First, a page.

When I began to grow vegetables in 2003 I took a spiral notebook and wrote a date on each sheet, beginning with April 1 and started keeping a "garden journal." The idea was to remind myself of what had worked well that year and what needed to be changed when I started the next season of gardening. Each day I wrote down the low temperature, the day's high, weather occurrences, plantings and harvests. I don't write on each date, but usually get something down about the day.
On yesterday's date, July 18, I wrote something on all but one year since then. Of those eight years, there were five that saw a thunderstorm on that date. Yesterday was no exception. We had a storm with oodles of lightning that got us up between 3 and 3:30 a.m. Then in the evening we had another storm that looked pretty severe on the radar as it started south and west of us. I kept a lookout, and took some pictures as it approached, went through, and then left us on its way east and north.
Here's the approaching storm, coming in from the west, taken in two shots, one the southern part and the other the northern end.
I tried to get these to stay side by side, but they are just too big to do that, and I don't want to make them smaller.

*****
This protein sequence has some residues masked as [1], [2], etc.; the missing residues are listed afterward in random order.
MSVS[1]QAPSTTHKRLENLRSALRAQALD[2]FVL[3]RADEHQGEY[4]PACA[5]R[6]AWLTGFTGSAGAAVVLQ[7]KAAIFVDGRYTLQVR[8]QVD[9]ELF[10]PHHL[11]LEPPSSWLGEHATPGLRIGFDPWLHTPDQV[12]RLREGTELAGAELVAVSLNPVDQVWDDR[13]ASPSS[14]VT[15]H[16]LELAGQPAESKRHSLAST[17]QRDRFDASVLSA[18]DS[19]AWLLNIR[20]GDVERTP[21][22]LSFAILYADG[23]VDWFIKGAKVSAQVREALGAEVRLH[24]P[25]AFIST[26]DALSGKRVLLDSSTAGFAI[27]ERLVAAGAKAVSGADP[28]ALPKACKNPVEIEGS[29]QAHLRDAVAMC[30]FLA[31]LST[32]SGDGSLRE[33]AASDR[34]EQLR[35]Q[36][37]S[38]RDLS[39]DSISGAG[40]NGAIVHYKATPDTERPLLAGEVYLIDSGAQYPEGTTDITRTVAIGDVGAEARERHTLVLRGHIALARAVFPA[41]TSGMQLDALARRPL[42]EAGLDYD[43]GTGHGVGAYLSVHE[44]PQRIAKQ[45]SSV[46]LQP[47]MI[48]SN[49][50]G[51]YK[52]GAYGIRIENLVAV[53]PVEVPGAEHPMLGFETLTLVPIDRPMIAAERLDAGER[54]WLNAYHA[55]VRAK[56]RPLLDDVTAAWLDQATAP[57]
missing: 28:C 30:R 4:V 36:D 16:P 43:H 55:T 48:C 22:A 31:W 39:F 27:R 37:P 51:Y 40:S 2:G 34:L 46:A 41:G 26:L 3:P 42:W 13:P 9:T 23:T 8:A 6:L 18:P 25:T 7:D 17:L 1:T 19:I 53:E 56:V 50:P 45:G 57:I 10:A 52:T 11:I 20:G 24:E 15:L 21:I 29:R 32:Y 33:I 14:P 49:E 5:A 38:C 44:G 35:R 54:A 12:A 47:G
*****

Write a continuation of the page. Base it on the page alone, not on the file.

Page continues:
There was lots of lightning and rumbling thunder. I watched the bottom of the clouds with concern, since tornadoes are possible here, although there was no tornado watch announced by the weather department.
Next is a video of the storm in progress as it swept by, bending trees and swirling leaves as it went.
There's a funny little bit at the end in which the camera goes upside down. Sorry about that! I was trying to take a "portrait" rather than a "landscape" oriented shot.
And here's the back of the storm lit by
the almost-setting sun in a majestic
And, finally, the peaceful western sky just after sunset, about 9:40 p.m.
I love the sky here. We see the horizon almost 360º, our view blocked only by our garden centre buildings to the south, by the ridge of land about a half mile to the east, a ridge of land about 12 miles to the west, and the hills a mile and half to the north. That gives us a lot of sky to look at, and we can often see two or three weather "happenings" at once.